Rahul Gandhi, the reticent Congress party leader who has never before given a sit-down television interview, on Monday faced one of India’s most dogged T.V. journalists: Arnab Goswami of Times Now. The conversation touched on corruption, riots, and his record as a politician but also dwelt on Mr. Gandhi’s love of process and desire to change systems, leaving a rather flat feeling about the encounter
Those who tuned into Mr. Gandhi’s much-anticipated first interview expecting to hear bold positions on controversial issues or straight responses to tricky questions, probably came away disappointed.
In long, often discursive responses, Mr. Gandhi focused on processes and systematic changes, but didn’t take on the Bharatiya Janata Party’s Narendra Modi, or answer pointed questions about his party’s backing for the Aam Aadmi Party in Delhi.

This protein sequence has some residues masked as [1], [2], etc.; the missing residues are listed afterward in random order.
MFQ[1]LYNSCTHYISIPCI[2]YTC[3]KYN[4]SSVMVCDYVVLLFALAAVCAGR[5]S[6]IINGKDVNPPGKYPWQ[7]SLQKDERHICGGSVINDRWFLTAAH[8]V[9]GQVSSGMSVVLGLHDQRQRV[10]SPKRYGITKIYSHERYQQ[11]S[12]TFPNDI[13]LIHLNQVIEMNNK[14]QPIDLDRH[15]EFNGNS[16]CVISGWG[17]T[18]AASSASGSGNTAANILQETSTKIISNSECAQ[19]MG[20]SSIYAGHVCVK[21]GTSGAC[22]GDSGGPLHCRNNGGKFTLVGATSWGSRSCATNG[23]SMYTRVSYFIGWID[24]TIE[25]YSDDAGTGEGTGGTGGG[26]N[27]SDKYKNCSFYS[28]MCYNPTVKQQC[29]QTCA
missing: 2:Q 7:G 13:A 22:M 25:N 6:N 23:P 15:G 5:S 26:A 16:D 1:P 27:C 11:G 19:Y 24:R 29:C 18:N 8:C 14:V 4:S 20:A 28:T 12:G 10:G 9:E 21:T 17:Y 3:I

He didn’t offer a clear rallying cry for his supporters and his Congress Party.
In the end, a riled up Mr. Gandhi hit out at those he said were interested in “superficial” issues rather than what he said is the core problem. “You haven’t asked me one question about how we will build this country or how we will empower our youngsters,” he complained.
“Attack me all you want,” he said. “Keep throwing stones at us, but I’m not going to fight a superficial battle. I’m going to take on the system.”
Mr. Gandhi wanted to talk about what he called fundamental questions, he said: how power can be less concentrated, how we pick candidates and how we make policies.
“The system is closed. You’re not going to change that without opening the system. That is going to take processes,” he said. He didn’t say much however, about what the processes should be or how he would drive the political change that he says he wants.